The presenters cheerfully (or making the effort to be) highlight projects which they have led and which have been total failures. The idea is to “bare it all.” So while the tone is irreverent and fun (I suppose to make the pain of sharing your darkest secrets more bearable), there are some serious players behind this effort, including the World Bank, which has been hosting it for 3 years. The DC FailFaire is organized by the always energetic and articulate Wayan Vota, from Development Gateway. Highly entertaining and very well-attended (more than 150 people showed up on a Friday night at the International Finance Corporation’s (IFC) auditorium – let me repeat: on a Friday night!), this year’s event did not disappoint.
But the Fail Faire is not enough in my view. I worry, as I stated in this event, that the International NGO (INGO) community is not structurally fit for purpose, when it comes to failing, and to learning from those failures. Why?
- “Many ideas, but few effective sharing platforms.” As I have noted elsewhere, the international development industry is quite robust. Barriers to entry are low, making it relatively easy for anyone with passion and ideas to establish an NGO and begin to mobilize energy, volunteers, resources around specific issues and causes. This is terrific, in my view. It means more competition and more ideas. But it is worth very little if we have no/few effective mechanisms for collecting, processing, analyzing and feeding back information, and if we do not have the feedback loops required to make sure we are learning from all this innovation (and presumably failure).
By the way, what I have described as characterizing the international development industry also applies to federations like Plan (and Plan itself). Plan’s strength is that it is highly decentralized. This has led to a great deal of entrepreneurial and innovative, out-of-the-box thinking. But Plan has not, until now, been investing sufficiently in effective feedback and sharing mechanisms. We are getting much better at this, but we are not quite there. Why do we in Plan (and the INGO community) underinvest in knowledge sharing? Good segue into my second point….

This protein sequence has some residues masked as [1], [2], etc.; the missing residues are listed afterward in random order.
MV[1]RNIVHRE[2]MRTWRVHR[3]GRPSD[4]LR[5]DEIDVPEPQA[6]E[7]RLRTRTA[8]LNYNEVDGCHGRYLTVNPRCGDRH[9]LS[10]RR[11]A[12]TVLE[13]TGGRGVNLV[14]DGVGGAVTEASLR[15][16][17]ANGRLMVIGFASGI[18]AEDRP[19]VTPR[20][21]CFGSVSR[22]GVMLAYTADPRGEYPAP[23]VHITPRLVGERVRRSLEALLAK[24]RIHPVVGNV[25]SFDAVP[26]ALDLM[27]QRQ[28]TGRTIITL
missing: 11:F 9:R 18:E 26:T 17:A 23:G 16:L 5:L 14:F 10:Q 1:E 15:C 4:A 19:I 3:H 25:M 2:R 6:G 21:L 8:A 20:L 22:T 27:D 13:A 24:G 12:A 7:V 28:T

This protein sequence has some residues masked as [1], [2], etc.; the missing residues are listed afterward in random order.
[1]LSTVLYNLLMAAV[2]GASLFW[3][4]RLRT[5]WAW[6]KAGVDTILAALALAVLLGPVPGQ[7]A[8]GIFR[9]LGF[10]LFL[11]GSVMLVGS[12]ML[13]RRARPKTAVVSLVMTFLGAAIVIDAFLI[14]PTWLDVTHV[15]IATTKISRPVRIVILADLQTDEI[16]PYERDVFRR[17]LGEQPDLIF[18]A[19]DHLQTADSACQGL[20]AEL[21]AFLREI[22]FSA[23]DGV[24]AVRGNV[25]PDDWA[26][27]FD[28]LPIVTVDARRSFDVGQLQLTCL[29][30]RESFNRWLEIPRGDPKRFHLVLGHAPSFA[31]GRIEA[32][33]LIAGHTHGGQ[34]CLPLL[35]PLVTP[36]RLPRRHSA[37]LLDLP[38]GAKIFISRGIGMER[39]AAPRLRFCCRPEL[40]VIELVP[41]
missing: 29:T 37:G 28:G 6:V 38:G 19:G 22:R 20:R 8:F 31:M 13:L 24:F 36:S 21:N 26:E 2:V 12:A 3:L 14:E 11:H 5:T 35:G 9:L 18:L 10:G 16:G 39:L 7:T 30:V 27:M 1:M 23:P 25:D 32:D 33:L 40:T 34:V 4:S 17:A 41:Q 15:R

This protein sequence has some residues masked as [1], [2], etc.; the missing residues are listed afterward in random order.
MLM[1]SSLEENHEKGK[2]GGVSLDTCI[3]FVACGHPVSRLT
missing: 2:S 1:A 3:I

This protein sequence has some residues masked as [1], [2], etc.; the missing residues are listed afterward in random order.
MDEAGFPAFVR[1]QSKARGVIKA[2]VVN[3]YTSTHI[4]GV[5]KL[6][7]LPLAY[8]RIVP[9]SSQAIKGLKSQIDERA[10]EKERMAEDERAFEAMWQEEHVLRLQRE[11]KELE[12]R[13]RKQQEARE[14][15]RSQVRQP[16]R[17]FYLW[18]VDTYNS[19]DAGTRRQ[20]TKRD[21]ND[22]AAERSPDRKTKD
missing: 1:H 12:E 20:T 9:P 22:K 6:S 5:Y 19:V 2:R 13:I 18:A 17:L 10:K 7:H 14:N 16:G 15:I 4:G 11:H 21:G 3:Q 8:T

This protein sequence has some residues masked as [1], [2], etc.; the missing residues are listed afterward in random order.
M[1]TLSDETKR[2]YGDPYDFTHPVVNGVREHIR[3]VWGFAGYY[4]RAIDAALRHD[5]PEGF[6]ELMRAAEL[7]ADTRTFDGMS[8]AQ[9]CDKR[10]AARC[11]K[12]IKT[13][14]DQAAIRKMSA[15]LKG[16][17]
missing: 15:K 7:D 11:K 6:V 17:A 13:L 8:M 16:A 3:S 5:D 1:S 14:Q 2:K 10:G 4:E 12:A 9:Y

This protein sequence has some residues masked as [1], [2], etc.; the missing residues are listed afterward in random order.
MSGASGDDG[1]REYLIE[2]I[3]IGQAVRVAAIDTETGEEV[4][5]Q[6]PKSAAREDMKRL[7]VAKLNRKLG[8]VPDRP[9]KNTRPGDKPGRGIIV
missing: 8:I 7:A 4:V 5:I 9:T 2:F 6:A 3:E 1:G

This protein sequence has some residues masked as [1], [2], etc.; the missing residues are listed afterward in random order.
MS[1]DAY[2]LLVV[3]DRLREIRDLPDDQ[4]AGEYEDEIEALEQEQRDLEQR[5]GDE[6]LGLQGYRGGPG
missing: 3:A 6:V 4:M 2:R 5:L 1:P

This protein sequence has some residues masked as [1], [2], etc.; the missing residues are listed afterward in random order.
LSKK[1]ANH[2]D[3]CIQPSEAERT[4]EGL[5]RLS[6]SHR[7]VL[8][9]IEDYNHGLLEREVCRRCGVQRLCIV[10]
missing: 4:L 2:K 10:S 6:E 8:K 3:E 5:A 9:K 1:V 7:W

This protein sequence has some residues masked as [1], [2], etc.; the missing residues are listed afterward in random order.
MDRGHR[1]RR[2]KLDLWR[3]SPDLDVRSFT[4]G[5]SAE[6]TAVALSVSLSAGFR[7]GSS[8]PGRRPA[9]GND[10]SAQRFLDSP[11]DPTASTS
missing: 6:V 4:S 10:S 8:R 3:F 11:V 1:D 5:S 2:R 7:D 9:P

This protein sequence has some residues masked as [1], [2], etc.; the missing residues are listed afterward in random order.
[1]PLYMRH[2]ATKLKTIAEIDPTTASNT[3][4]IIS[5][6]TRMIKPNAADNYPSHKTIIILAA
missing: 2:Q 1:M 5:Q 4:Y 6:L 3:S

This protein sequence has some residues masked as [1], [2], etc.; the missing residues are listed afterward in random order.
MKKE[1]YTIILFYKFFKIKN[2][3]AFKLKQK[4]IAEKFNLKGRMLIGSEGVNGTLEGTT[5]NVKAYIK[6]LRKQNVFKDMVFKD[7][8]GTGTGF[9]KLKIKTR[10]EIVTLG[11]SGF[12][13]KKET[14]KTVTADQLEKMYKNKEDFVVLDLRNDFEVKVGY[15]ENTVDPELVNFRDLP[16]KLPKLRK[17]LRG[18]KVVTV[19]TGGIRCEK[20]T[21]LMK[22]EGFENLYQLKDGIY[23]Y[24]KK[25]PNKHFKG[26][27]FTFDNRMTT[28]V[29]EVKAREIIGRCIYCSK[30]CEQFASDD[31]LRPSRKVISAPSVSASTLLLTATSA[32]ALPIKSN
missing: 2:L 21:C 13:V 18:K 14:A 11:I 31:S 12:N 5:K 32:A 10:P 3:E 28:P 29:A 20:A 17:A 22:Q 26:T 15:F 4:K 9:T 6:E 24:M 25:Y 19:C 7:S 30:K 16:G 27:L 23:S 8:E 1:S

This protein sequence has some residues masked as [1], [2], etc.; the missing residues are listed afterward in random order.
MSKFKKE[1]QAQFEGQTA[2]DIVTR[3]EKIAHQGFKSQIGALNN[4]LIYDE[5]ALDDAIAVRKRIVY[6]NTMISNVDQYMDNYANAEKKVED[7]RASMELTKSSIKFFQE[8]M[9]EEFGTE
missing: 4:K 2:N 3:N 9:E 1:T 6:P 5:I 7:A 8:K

- “It is all about the mission”…and “no one signed up for risk.” A recent Wall Street Journal article noted that since 1970 the number of nonprofits in the US that have crossed the $50 million a year budget threshold is only 144. The number of for-profits that have crossed that line during the same period is over 46,000. Why? This could be an entire dissertation. But let me focus on what I think are a couple of big reasons. One is that our own mission orientation may “get in the way.” We are (for good reason) so focused on getting as much of the money to the field (in Plan’s case, to the children) as possible that we put off investments in systems and structural modernization, technologies and staff. Eventually, this catches up with us. We become less efficient; the lack of investment becomes a real constraint to growth. This happened to our organization. We put off modernizing our IT infrastructure until the old system literally shackled us.
A second reason is that to grow, you need to take risks; you have to dare to experiment. And you have to be willing to live with failure. In the for-profit world, there is no huge stigma attached to going for broke and perhaps going belly-up. Your investors and partners, even your staff, signed up for a journey that they knew included risk. And if there was risk, there was reward. This is not really the case in the non-profit side. We are not promising our donors – or our staff - riches but rather impact. We mobilize resources because we tell our donors we know the way to improving lives. We are not built, or capitalized, to fail. So, when it comes to failure, we will talk the talk, but we are far less enthused about walking the talk.